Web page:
Aaron Franklin is the grillmaster and owner (along with his wife Stacy) of the hugely popular Austin, Texas restaurant Franklin Barbecue. From humble beginnings as a small barbecue trailer on the side of an interstate nearly six years ago, Franklin Barbecue has grown into one of the most celebrated barbecue joints in the country, winner of every major barbecue award. In his debut cookbook, Franklin and coauthor Jordan Mackay explain building or customizing your own smoker, finding and curing the right wood, creating and tending perfect fires, and sourcing top-quality meat. Franklin also shares recipes for replicating his restaurant’s smoky, sweet, succulent, crispy-skinned Central Texas barbecue at home.

Feeding the Fire: Recipes and Strategies for Better Barbecue and Grilling
by Joe Carroll and Nick Fauchald
(Artisan, 2015)

Joe Carroll is a pitmaster in Brooklyn, New York, where he tends grill at his restaurants Fette Sau and St. Anselm. While working the barbecue in his New Jersey backyard growing up, Carroll learned that live-fire cooking can be simple and done well on any kind of equipment. His book, part how-to, part cookbook, includes 20 lessons, including instruction for building low and slow fires, properly grilling chicken (leave it on the bone), why American whiskey blends so nicely with barbecued meats (both are flavored with charred wood), and how to make the best sides to serve with meat (keep it simple). Recipes include Pulled Pork Shoulder, Smoked Hot Dogs (as simple as they sound and delicious), Bourbon-Brined Center-Cut Pork Chops, and tasty sides like Charred Long Beans.

How to Grill: The Complete Illustrated Book of Barbecue Techniques, A Barbecue Bible! Cookbook
by Steven Raichlen
(Workman Publishing Company, 2001)

Steven Raichlen is a journalist, television host, and novelist. His barbecue books have been translated into 15 languages and recognized with five James Beard Awards and three IACP-Julia Child Awards. First published more than 10 years ago, this comprehensive guide is considered by many to be the authoritative source on how best to cook foods over a fire (primarily a charcoal grill). Using more than 1,000 full-color, step-by-step how-to photographs, the book tells you all you need to know from how to build a three-zone fire to the secrets of grilling a porterhouse, prime rib, fish steak, kebab, or chicken breast. Includes 100 recipes, one to illustrate each technique.



Grilled Lamb Chops with Chimichurri
from The Local Butcher Shop

The Local Butcher Shop sources its lambs from two nearby farms.

At Emigh Lamb, located in Rio Vista, Solano County, Martin and Jeanine Emigh run Rambouillet cross ewes with Suffolk/Hampshire rams. After being weaned, the lambs graze free on natural pastures of alfalfa, clover, filaree, and rye grass with no added pesticides or fertilizer.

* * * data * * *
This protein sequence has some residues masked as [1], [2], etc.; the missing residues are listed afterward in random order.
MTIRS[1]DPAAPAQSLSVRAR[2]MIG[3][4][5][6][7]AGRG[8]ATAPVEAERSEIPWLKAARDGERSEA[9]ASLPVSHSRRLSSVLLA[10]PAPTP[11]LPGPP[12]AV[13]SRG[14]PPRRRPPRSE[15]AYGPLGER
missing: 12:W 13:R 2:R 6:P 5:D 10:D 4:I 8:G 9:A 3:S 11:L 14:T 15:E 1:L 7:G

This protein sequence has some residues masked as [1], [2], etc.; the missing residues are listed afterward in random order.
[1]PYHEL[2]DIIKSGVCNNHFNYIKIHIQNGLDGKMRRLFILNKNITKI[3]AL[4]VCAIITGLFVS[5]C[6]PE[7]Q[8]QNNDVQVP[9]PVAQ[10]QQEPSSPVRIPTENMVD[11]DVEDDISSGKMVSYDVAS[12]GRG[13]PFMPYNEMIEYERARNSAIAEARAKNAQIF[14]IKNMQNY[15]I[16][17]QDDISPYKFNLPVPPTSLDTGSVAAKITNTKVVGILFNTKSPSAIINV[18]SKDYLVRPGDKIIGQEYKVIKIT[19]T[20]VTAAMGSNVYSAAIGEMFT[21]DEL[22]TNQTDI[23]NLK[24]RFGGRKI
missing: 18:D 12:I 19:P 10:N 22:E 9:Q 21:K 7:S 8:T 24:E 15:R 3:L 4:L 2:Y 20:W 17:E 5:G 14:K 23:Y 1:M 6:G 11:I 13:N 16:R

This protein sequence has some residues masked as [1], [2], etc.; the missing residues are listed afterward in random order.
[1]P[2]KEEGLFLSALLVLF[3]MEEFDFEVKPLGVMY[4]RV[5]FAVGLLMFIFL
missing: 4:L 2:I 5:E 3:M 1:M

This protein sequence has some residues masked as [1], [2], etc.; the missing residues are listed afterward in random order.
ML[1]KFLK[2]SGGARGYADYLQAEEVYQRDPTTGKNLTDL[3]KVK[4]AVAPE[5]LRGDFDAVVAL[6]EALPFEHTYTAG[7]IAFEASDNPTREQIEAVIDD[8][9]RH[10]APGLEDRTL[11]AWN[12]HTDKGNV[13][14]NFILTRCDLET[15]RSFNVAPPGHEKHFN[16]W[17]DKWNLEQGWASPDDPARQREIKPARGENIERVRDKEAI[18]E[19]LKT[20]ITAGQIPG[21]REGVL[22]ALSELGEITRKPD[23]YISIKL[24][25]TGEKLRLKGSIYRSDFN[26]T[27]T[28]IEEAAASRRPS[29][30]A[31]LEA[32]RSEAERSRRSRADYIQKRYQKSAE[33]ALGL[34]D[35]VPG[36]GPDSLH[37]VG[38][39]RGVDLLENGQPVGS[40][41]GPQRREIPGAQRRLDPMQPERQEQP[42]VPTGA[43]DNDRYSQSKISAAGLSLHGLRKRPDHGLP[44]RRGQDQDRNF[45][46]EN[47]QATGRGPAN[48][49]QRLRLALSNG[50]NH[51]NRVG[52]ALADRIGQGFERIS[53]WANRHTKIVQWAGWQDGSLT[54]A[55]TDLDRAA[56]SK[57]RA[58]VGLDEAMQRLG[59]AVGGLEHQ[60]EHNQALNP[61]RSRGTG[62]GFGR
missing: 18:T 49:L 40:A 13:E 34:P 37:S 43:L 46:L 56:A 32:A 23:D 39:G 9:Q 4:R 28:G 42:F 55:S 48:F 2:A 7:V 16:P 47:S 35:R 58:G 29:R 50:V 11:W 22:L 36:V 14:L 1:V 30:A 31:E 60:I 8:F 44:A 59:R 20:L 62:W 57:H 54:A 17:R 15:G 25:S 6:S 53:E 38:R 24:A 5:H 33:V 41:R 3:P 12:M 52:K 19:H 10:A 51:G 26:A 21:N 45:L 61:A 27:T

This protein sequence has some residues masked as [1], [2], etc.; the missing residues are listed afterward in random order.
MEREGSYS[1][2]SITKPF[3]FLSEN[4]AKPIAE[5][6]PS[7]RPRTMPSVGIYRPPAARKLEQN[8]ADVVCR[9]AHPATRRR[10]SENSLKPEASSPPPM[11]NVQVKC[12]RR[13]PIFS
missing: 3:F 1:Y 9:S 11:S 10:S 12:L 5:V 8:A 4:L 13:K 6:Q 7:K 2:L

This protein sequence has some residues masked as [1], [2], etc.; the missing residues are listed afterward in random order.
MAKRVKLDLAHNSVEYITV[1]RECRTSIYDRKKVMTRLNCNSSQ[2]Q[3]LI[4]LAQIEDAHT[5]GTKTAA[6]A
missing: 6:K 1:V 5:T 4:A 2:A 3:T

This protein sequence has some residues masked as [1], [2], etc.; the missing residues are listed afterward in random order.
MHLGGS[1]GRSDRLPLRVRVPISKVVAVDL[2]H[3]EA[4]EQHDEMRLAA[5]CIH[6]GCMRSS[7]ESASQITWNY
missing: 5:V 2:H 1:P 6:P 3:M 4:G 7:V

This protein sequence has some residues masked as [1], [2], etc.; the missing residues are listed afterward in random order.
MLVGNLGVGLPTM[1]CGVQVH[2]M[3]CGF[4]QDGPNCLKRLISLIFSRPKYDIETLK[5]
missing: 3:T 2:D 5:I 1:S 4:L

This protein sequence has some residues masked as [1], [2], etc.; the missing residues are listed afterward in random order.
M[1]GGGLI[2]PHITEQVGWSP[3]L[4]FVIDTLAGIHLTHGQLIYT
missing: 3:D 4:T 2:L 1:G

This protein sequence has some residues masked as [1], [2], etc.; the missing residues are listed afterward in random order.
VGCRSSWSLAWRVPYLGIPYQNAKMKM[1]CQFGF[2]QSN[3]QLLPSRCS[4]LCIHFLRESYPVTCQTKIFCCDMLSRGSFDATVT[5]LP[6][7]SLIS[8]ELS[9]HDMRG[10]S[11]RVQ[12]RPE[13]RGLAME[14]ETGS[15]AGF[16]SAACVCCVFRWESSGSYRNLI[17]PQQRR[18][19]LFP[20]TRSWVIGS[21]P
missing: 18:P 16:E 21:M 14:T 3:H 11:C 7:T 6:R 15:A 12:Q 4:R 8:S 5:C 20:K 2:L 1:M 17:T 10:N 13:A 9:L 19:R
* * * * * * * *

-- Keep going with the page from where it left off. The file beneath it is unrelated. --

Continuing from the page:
At Magruder Ranch in Potter Valley, Mendocino County, the Magruder family’s lambs are born out on pasture, where they are rotated to encourage a shift toward perennial California native species. Once weaned, the lambs fatten on a 100{94d79dd6af1e87a94e700e4c297236468333f22e27ed5757b44711974a9a4b91} pasture diet of white and red clover, rye grass, fescue, sour dock, plantain, harding grass, and orchard grass, with the occasional thistle thrown in.

Pastured lamb has so much flavor that it needs little seasoning beyond salt. To prepare the recipe below, ask for chops cut to a one-inch thickness.

lamb-4Grilled Lamb Chops 

8 lamb loin chops, 1-inch thick
Extra virgin olive oil

About 1 hour before grilling, salt the lamb chops on both sides and allow to come up to room temperature. Just before grilling, rub both sides of the chops with olive oil. Grill over high heat, about 4 minutes per side. Stand the chops upright on the bone (like an upside-down T) and cook for another 4 minutes so the heat can travel up through the bone to cook off any remaining rawness. Allow the chops to rest for 10 minutes as you make the chimichurri. Serve the chops with the chimichurri and your favorite seasonal salad.


chimichurri1 cup Italian parsley
1 cup cilantro
1 cup oregano
2 garlic cloves
1 shallot
½ cup extra virgin olive oil
2 tablespoons red wine vinegar

Finely chop and combine parsley, cilantro, oregano, garlic, and shallot. Stir in olive oil and vinegar. Add salt and pepper to taste.